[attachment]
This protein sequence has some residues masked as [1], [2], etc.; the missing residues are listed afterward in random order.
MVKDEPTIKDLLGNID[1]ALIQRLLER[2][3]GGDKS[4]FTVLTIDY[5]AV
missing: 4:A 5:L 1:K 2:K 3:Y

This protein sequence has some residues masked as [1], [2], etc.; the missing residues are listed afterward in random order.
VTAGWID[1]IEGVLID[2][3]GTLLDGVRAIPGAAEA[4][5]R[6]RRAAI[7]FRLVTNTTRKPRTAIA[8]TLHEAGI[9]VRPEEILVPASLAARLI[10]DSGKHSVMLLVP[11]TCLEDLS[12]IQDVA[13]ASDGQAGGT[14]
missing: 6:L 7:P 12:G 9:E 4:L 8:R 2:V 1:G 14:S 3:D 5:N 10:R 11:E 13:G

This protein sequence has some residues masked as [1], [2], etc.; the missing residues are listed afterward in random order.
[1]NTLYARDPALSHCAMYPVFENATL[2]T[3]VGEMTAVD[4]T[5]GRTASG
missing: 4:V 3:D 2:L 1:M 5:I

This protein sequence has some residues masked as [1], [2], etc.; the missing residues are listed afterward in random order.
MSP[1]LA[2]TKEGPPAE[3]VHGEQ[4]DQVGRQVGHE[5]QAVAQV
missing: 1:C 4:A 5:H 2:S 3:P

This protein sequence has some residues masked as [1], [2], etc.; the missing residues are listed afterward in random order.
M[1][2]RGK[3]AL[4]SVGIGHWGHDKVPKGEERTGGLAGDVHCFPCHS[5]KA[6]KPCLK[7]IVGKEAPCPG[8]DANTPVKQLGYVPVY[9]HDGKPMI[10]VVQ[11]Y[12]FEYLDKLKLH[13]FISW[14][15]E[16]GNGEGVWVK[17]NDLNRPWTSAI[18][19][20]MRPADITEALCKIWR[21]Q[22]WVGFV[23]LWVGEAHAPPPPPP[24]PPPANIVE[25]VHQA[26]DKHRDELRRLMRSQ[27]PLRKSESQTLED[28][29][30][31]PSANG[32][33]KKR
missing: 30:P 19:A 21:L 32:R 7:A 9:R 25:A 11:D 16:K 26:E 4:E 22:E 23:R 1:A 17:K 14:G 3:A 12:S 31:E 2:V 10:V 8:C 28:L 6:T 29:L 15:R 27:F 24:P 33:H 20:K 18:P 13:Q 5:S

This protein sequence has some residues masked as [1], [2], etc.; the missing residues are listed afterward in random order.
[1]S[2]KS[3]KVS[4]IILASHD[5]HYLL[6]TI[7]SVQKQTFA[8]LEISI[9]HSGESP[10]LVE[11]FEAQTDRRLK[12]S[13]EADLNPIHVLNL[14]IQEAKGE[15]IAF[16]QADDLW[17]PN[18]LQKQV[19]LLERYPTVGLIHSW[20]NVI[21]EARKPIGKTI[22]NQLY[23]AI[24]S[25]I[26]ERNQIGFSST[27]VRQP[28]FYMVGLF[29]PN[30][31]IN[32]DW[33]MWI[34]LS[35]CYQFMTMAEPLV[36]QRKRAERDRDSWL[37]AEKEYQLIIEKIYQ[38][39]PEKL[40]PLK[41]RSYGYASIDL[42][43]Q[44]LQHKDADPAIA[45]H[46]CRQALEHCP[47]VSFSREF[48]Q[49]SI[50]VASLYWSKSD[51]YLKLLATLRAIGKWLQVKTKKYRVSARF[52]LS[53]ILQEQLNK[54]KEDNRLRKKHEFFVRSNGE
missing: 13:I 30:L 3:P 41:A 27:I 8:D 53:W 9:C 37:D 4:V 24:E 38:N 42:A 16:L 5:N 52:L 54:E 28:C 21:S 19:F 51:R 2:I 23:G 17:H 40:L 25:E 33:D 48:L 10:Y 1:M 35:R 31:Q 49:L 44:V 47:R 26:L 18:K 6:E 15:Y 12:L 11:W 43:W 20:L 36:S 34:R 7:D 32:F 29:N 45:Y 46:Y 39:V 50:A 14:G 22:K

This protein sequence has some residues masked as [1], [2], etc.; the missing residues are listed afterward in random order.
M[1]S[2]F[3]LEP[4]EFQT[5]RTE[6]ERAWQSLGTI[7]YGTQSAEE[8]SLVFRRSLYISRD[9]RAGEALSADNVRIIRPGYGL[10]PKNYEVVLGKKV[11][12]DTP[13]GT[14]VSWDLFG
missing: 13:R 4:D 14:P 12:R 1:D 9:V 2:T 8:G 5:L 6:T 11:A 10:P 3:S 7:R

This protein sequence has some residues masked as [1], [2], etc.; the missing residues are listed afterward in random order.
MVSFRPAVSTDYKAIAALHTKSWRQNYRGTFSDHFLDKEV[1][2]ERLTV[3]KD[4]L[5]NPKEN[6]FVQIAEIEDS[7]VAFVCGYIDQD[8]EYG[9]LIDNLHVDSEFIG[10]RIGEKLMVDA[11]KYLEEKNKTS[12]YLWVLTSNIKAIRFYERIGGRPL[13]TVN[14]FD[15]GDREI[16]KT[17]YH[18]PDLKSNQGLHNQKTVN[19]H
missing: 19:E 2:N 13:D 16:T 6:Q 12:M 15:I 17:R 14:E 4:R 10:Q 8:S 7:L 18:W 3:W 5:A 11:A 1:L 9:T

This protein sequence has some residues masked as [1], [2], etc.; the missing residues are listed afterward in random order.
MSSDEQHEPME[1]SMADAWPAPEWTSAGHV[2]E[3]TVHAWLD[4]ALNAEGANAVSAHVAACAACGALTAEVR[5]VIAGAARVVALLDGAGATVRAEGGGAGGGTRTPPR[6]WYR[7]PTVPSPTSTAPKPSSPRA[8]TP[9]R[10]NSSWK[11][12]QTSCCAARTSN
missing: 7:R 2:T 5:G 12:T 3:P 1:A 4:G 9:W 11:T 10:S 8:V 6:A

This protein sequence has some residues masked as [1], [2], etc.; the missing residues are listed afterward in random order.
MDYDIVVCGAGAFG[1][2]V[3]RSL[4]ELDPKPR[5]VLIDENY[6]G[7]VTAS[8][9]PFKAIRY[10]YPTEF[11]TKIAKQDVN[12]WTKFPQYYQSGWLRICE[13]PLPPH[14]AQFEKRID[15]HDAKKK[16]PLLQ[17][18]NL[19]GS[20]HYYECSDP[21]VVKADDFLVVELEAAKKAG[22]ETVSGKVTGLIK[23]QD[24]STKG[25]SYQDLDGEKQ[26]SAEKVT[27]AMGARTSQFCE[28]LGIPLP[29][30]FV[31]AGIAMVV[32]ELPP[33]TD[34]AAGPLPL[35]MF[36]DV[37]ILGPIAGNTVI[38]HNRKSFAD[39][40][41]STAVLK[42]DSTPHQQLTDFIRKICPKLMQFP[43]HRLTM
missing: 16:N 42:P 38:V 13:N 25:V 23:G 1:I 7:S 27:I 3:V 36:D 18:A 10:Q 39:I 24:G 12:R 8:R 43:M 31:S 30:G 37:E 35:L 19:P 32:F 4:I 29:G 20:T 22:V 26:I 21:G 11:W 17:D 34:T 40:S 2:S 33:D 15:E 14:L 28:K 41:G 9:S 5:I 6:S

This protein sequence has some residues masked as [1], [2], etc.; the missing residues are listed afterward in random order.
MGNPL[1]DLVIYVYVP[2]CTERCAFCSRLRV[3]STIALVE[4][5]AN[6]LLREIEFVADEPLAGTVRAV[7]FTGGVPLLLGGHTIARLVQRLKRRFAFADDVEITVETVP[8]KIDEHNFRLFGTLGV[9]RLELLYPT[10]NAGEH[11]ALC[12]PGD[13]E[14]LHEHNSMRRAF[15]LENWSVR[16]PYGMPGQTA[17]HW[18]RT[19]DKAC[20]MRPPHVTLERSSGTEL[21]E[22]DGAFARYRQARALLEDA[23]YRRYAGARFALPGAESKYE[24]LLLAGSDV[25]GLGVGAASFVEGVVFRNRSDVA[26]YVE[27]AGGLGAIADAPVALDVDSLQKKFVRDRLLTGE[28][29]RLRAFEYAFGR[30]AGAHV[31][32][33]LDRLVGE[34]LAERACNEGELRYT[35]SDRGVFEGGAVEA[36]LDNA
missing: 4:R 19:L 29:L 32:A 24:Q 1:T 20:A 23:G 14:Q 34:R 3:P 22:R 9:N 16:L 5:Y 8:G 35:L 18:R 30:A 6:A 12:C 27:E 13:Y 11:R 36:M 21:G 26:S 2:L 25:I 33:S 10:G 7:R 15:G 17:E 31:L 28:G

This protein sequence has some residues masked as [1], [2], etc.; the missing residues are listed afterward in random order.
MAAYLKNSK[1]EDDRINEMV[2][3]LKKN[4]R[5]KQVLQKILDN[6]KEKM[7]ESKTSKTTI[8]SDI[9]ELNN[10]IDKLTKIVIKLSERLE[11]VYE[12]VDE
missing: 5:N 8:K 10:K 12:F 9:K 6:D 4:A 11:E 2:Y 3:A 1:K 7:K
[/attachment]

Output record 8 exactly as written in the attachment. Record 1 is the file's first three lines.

This protein sequence has some residues masked as [1], [2], etc.; the missing residues are listed afterward in random order.
MVSFRPAVSTDYKAIAALHTKSWRQNYRGTFSDHFLDKEV[1][2]ERLTV[3]KD[4]L[5]NPKEN[6]FVQIAEIEDS[7]VAFVCGYIDQD[8]EYG[9]LIDNLHVDSEFIG[10]RIGEKLMVDA[11]KYLEEKNKTS[12]YLWVLTSNIKAIRFYERIGGRPL[13]TVN[14]FD[15]GDREI[16]KT[17]YH[18]PDLKSNQGLHNQKTVN[19]H
missing: 19:E 2:N 13:D 16:T 6:Q 12:M 15:I 17:R 14:E 4:R 10:Q 8:S 7:L 18:W 3:W 5:A 11:A 1:L 9:T